The county’s former Emergency Management Coordinator will spend at least 45 days in jail after having pled guilty to charges of identity theft and access device fraud last month.
Robert Thatcher Jr., 32, Hallstead, will also pay over $1,000 in fines and court costs as well as serve 25 hours of community service.
Last month Thatcher admitted to a slew of charges stemming from a series of events which occurred in June 2018.
During the guilty plea hearing in April, Thatcher admitted that he purchased $142.41 in truck parts online on June 11, 2018 in the victim’s name. The package was delivered to the county office building by Fed Ex and signed for by “R. Thatcher.”
Appearing for sentencing last Wednesday (May 1), before President Judge Jason Legg, Thatcher’s attorney Jason Beardsley blamed his client’s actions on trauma resulting from witnessing his father’s slow demise from pancreatic cancer.
Since his client’s crimes came to light, Beardsley also said that his client has been forced to endure turmoil because of adverse media attention.
“Was this a good decision?” Beardsley asked. “Did my client accept responsibility for his actions? Absolutely,” Beardsley said.
Thatcher now suffers from anxiety, a heart condition and post traumatic stress disorder, his attorney told the court.
“I just want to say I’m very sorry,” Thatcher said, addressing Legg and the victim, Paul Johnson, and his family. “I take full responsibility,” Thatcher said.
“I just want to apologize. I didn’t mean for this to happen,” he said.
Johnson took the stand to explain to the court how Thatcher’s theft of his identity has also stolen his faith and trust in people and his sense of security. He also said that Thatcher’s actions have caused him and his family continued problems with credit.
“I was once a very trusting person,” Johnson said.
Johnson said that Thatcher should suffer the same residual effects his actions have caused him to suffer, particularly considering his role as a public servant.
“Once criminal conduct of any sort enters that person’s life they should be excluded from public service,” Johnson said.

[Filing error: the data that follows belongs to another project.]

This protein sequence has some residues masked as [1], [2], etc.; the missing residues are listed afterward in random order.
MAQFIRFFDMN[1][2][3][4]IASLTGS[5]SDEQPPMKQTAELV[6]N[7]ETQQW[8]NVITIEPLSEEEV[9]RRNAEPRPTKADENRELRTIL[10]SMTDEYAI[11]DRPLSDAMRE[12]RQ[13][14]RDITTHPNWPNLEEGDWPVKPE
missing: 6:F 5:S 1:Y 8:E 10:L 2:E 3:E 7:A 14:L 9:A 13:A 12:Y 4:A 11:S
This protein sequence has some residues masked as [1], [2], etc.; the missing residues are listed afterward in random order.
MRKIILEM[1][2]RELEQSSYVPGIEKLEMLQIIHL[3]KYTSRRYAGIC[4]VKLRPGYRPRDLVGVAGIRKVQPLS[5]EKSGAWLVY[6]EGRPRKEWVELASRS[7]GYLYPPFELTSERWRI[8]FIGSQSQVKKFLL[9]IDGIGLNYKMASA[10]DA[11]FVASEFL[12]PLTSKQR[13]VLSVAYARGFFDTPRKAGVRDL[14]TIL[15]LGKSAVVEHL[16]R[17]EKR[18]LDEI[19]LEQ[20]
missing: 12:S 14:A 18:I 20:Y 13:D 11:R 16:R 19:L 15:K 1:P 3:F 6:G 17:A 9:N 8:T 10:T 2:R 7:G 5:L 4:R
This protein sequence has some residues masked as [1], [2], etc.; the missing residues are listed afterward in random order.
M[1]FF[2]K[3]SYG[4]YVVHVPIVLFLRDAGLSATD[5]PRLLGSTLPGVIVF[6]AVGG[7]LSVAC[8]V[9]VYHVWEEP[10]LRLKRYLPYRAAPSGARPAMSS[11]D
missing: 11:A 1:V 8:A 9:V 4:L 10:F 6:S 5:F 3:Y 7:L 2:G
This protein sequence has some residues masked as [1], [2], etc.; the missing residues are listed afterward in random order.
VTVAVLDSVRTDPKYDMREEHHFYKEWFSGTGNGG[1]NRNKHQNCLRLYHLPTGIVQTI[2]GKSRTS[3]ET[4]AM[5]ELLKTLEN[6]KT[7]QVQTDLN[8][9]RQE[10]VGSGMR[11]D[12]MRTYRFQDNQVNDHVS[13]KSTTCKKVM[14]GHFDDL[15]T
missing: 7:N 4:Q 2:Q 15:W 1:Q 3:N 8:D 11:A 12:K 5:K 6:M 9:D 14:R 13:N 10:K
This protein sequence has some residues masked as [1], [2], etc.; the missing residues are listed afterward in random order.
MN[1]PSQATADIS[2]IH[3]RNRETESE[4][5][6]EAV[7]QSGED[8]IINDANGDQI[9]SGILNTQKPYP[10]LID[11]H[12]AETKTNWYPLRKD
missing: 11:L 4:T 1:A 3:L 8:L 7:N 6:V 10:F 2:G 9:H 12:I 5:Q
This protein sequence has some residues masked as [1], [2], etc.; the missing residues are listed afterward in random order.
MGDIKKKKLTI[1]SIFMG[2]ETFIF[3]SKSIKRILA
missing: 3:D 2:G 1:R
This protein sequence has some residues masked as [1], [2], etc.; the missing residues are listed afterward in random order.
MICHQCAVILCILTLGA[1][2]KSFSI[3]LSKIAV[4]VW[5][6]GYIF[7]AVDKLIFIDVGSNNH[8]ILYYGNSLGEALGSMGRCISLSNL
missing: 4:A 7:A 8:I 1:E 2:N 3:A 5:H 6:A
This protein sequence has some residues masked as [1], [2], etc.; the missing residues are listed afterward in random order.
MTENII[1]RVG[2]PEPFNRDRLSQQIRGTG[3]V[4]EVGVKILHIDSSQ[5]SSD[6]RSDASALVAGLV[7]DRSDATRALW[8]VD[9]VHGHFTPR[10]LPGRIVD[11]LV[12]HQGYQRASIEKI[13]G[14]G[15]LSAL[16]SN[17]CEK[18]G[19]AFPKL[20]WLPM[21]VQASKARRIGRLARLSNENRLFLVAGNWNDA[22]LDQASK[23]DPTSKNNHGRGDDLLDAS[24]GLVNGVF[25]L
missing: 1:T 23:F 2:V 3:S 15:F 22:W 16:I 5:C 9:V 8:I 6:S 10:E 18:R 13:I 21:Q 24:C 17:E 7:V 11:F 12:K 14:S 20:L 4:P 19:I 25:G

Asking Legg to impose a term of probation, Beardsley emphasized his client’s long years of public service starting as a firefighter at the age of 14 and later as an EMT. Thatcher has no prior criminal infractions and was kept from being a Pennsylvania State Trooper only due to his medical condition, Beardsley said.
Discounting the defendant’s claims that the crimes were a one time lapse in judgment, District Attorney Marion O’Malley pointed out how there were multiple purchases involved and that Thatcher was initially uncooperative and evasive when first interviewed by police, at first denying having ordered anything in Johnson’s name.
“Clearly Mr. Thatcher was not candid with law enforcement when this matter was initiated,” said O’Malley.
Rejecting Beardsley’s calls for leniency and a probationary sentence, Legg emphasized the “heavy burden” facing public figures that fall from grace due to their own criminal conduct. Legg also expressed some remaining confusion as to what motivated Thatcher to steal Johnson’s identity.
“I don’t feel I’ve been provided with a real explanation as to why this occurred,” said Legg, the former district attorney.
Legg sentenced Thatcher to serve 45 days to 18 months for access device fraud along with three concurrent sentences of 15 days to 18 months for identity theft. Other charges of possession of stolen property weren’t prosecuted.
Thatcher was immediately escorted out of the courtroom, down the hallway and outside to a waiting Sheriff’s Department vehicle.
Thatcher had been terminated from his position by the county commissioners on June 22, 2018 for reasons unrelated to his alleged criminal conduct.
Montrose Borough Police learned in June 2018 that the victim had been notified that applications for Capital One Bank and Citibank credit cards had been made in his name that he did not apply for.
Montrose Police Chief Dale Smith investigated and it was determined the Capital One card had been used to purchase fuel at a Sunoco station in Great Bend and for an online purchase.
The address on the card used for the purchase was 81 Public Ave., Montrose – the address of the county office building where Johnson had previously worked.
It was determined Johnson’s personal information – including his date of birth and social security number – would have been available to Thatcher.
In July 2018, police interviewed Thatcher at the Pennsylvania State Police, Gibson barracks. Thatcher at first denied any knowledge about the credit cards or truck parts before he was informed that he could be identified through the fictitious e-mail used in the transaction.
Thatcher told investigators he became nervous after he received the package and threw it in the dumpster the following day.
Shortly after Thatcher’s arrest, the county released a statement describing the case as an “isolated incident” and said that no other information – other than that associated with his victim – had been accessed.